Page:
Women's Affairs (By "THE WIFE"; Fashions of the Week ft SOME HATS. Hat shows are going strongly this week. The big hat and the small are' both on view. Taking a broad and comprehensive view of the sea son's millinery, it is a distinct in centive to tne home milliner to try her 'prentice hand on her own autumn hat. The big blocked hats of stretched satin or velvet are enor mously in the majority, and they re quire 110 trimming at all except one feather or perhaps a rose. I saw a " modified Miss Gibbs" shape in the new currant red shade of straw trimmed with a small animal and a couple of black roses. The tiny dead beastie was spread-eagled around the brim, and the roses were of the shade known as raven's wing, a soft grey shading to black and tinged with a little gold tissue, it was prettier than it reads. Tea-cosy toques" are in vogue, made of folded velvet and trimmed witn a tassel or two. They are small and close-fitting, and really quite pretty and becoming, fitting ovef the face...
Wife's Separate Estate. [Newspaper Article] — The Land — 24 February 1911
Wife's Separate Estate. "W.G." inquires:-"A married "wo man holding c.p. and c.l. lands as separate estate. Lands are worked in conjunction with husband's holding. Will husband require to include de tails of liis wife's holding in his re turns ?" Answer: No; if the estate is held by the wife in her separate right. In answer to the question as to whether, or not conditional leases are taxable under the land tax, the Fede ral Attorney-General's Department has advised tile Land Tax Commis sioner that a conditional lessee's right to convert is a right to purchase within the meaning of section 29 of the Act, and that therefore he can not claim exemption under that sec tion. Further, lie is liable under sub section 2 of section 28 as the owner of a leasehold estate in land. In regard to the contention of some land owners interested ? in this class of tenure that they are exempt under section 26 as holders of land under right of purchase from the Crown upon conditions which have not been f...
Federal Land Tax. C.P. AND C.L. LIABILITY. [Newspaper Article] — The Land — 24 February 1911
Federal Land Tax. C.P. AND C.L. LIABILITY. We have received a, number of en quiries as to the position of condition al lessees, hr relation to the Federal Land Tax. The following are typi cal: "Hay" writes,-"I have e.p. afifl c.l, lafid, comprising eight series of 2560 acres, each of which 5120 acres is c.p., 15,360 acres c.l. The unimprov ed capital value of the whole, as fix ed by the Land Board, is 10s per acre. There is about £800 still due to the Crown to make the c.p.'s freehold, and I have the right to convert the c.l.'s. There is about £4000 of improve ments on the eight series. The pre sent selling value is £S000-£1000 per block, under existing tenure. "Will the land tax be assessed on the selling value as c.p. or c.l., or must the whole area be assessed as on a freehold basis ? In the event of the latter, what tax will be due on the holding?" The cost to make the 20,480 acres freehold, at 10s per acre, £10,240; im provements, £4000; total, £14,240. "As this land takes five...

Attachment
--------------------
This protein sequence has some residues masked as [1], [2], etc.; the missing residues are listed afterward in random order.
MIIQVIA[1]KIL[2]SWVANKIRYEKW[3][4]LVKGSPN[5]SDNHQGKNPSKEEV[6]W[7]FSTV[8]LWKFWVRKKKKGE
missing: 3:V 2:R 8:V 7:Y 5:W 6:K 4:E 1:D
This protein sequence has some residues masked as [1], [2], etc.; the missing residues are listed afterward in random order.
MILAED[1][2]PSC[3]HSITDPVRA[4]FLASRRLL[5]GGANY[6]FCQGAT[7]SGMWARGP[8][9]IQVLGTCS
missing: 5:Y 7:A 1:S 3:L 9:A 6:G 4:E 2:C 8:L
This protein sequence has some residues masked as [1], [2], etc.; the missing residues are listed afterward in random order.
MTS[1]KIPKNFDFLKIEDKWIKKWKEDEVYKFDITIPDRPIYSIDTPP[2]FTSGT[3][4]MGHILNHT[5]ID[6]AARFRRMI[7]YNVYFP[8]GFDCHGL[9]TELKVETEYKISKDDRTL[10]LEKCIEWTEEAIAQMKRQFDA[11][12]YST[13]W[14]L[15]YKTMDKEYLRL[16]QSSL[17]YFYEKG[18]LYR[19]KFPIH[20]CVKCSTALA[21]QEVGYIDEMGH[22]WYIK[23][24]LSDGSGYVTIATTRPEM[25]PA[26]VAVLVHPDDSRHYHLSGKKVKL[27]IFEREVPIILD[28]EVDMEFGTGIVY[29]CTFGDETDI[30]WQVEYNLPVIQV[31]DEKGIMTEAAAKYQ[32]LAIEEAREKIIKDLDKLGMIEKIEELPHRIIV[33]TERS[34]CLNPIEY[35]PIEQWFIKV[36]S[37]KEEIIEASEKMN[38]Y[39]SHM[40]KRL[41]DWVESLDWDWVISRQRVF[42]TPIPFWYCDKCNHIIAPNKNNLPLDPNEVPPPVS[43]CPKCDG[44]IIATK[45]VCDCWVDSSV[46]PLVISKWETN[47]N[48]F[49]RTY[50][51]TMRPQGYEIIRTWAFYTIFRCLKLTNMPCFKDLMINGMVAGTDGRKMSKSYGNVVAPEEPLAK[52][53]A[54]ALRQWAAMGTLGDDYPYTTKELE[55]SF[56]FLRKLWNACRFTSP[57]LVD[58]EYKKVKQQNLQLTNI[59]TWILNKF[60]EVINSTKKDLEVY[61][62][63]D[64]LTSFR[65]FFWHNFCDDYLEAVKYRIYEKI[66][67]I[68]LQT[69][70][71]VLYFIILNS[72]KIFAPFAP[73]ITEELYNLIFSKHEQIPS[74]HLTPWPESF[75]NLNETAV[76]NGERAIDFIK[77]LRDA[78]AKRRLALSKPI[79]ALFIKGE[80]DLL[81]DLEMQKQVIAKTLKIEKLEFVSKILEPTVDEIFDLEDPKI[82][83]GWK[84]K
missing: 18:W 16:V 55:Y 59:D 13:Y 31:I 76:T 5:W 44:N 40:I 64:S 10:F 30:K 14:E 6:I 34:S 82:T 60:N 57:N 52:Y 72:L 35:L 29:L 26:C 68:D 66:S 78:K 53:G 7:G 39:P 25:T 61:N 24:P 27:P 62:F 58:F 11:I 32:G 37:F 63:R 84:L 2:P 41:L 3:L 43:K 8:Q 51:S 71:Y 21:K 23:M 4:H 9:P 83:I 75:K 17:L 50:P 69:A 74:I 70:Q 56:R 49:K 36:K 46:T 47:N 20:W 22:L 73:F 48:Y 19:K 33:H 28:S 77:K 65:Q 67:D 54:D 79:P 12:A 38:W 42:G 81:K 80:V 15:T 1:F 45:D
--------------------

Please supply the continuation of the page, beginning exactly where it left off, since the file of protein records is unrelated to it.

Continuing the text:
Advertising [Newspaper Article] — The Land — 24 February 1911
Try WEAVER&PERRY Fat Stock Salesmen: Sydney With a Consignment. THE COMMERCIAL BANKING COMPANY OP SYDNEY, LIMITED ESTABLISHED 1834 Capital Paid Up : £1,500,000 Reserve Fund £1,420,000 Reserve Capital .. £1,500,000 £4,420,000 Duectors: GEORGE J* COHEN, Esq.. Chairman; HOE. H. E. KATER, MX.C., Deputy Chairman ; Hon. H, MOSES, M.L.C,; A. J. ONSLOW THOMPSON, Esq.; Hon, JAMES BURNS, M.L.C. General Manager, T A. DIBBS. BRANCHES THROUGHOUT QUEENSLAND and NEW SOUTH WALES, .Agencies throughout the World, Head Office: George St. Sydney. London Office*. 18 Blrchin Lane, E.G. Interest allowed on Fixed Deposits, Advances made. All usual Banking business transacted GOVERNMENT SAVINGS BANK of NEW SOUTH WALES Head Ofllce-fflOORE STREET SYDNEY, The Commissioners have Money to Lend to Farmers and Settlers from £50 to £2.000, repayable by instalments extending over 30 years. Low rates of interest and special repayment privileges. The Savings Bank Department accepts DEPOSITS FROM Is. to £500. I...
Advertising [Newspaper Article] — The Land — 24 February 1911
The Farmers' Veterinary Institute Of NEW SOUTH WALES (Registered) "Under the approval of The Yorkshire Live Stock Insurance Co., Ltd." REFLEX of AMERICA'S LATEST SUCCESS The payment of Three Guineas entitles a Farmer or Grazier to Free Vet erinary Advice and Medicine at Wholesale Prices for a period of three years. On payment of subscription each subscriber receives one of the In stitute's Veterinary Cabinets, fully stocked with First Aid Medicines, Bandages, etc., Free of Charge. The success which lias attended similar estab lishments in the United States influenced the for mation of the Institute in New South Wales. The management guarantees all Drugs, etc., to tc be of excellent quality, and dispensed by one of the leading chemists of tiie State; while the Vet erinary advice will be supplied by a prominent member of the Royal College of Veterinary Surgeons (London). All cor respondence promptly attended to. In urgent cases advice will be sent by telegram at the expense of the app...